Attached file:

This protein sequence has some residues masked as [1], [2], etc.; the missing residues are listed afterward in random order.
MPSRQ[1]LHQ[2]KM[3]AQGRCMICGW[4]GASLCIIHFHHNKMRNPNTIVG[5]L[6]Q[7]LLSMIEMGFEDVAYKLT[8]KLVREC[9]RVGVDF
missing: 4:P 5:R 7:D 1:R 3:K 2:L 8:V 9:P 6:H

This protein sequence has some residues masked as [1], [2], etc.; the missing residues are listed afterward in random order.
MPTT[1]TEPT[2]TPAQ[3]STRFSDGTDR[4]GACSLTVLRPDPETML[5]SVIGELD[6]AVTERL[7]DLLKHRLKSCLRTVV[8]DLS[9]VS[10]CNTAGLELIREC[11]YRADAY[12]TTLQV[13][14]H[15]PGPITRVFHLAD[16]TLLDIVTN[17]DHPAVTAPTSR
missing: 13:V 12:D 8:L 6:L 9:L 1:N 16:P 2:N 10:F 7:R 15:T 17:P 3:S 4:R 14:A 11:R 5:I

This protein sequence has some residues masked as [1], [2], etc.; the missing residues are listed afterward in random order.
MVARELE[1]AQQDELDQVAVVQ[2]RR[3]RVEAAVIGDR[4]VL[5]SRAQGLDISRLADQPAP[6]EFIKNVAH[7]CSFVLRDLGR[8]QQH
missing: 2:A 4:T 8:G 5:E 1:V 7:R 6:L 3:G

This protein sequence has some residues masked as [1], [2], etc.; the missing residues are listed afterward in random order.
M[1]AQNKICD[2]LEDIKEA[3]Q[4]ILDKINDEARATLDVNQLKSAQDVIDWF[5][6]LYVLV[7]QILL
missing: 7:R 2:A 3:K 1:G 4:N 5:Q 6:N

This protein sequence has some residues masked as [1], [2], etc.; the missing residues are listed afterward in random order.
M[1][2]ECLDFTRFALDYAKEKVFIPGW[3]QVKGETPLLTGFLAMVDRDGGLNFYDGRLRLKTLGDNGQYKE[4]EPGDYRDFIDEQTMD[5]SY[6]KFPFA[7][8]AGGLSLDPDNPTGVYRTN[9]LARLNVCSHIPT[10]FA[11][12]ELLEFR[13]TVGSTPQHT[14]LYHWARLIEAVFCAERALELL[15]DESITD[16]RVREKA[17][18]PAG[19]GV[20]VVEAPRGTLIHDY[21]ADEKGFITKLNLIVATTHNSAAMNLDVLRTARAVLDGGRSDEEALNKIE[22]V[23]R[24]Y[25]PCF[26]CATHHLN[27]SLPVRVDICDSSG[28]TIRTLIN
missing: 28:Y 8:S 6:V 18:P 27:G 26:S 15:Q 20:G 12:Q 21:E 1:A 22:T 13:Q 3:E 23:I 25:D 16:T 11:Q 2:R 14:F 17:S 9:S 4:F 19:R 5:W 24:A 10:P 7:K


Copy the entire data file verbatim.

This protein sequence has some residues masked as [1], [2], etc.; the missing residues are listed afterward in random order.
MPSRQ[1]LHQ[2]KM[3]AQGRCMICGW[4]GASLCIIHFHHNKMRNPNTIVG[5]L[6]Q[7]LLSMIEMGFEDVAYKLT[8]KLVREC[9]RVGVDF
missing: 4:P 5:R 7:D 1:R 3:K 2:L 8:V 9:P 6:H

This protein sequence has some residues masked as [1], [2], etc.; the missing residues are listed afterward in random order.
MPTT[1]TEPT[2]TPAQ[3]STRFSDGTDR[4]GACSLTVLRPDPETML[5]SVIGELD[6]AVTERL[7]DLLKHRLKSCLRTVV[8]DLS[9]VS[10]CNTAGLELIREC[11]YRADAY[12]TTLQV[13][14]H[15]PGPITRVFHLAD[16]TLLDIVTN[17]DHPAVTAPTSR
missing: 13:V 12:D 8:L 6:L 9:L 1:N 16:P 2:N 10:F 7:R 15:T 17:P 3:S 4:R 14:A 11:R 5:I

This protein sequence has some residues masked as [1], [2], etc.; the missing residues are listed afterward in random order.
MVARELE[1]AQQDELDQVAVVQ[2]RR[3]RVEAAVIGDR[4]VL[5]SRAQGLDISRLADQPAP[6]EFIKNVAH[7]CSFVLRDLGR[8]QQH
missing: 2:A 4:T 8:G 5:E 1:V 7:R 6:L 3:G

This protein sequence has some residues masked as [1], [2], etc.; the missing residues are listed afterward in random order.
M[1]AQNKICD[2]LEDIKEA[3]Q[4]ILDKINDEARATLDVNQLKSAQDVIDWF[5][6]LYVLV[7]QILL
missing: 7:R 2:A 3:K 1:G 4:N 5:Q 6:N

This protein sequence has some residues masked as [1], [2], etc.; the missing residues are listed afterward in random order.
M[1][2]ECLDFTRFALDYAKEKVFIPGW[3]QVKGETPLLTGFLAMVDRDGGLNFYDGRLRLKTLGDNGQYKE[4]EPGDYRDFIDEQTMD[5]SY[6]KFPFA[7][8]AGGLSLDPDNPTGVYRTN[9]LARLNVCSHIPT[10]FA[11][12]ELLEFR[13]TVGSTPQHT[14]LYHWARLIEAVFCAERALELL[15]DESITD[16]RVREKA[17][18]PAG[19]GV[20]VVEAPRGTLIHDY[21]ADEKGFITKLNLIVATTHNSAAMNLDVLRTARAVLDGGRSDEEALNKIE[22]V[23]R[24]Y[25]PCF[26]CATHHLN[27]SLPVRVDICDSSG[28]TIRTLIN
missing: 28:Y 8:S 6:V 18:P 27:G 26:S 15:Q 20:G 12:Q 21:E 1:A 22:T 13:Q 3:E 23:I 25:D 16:T 11:Q 2:R 14:F 17:S 9:S 4:F 19:R 5:W 24:A 10:P 7:K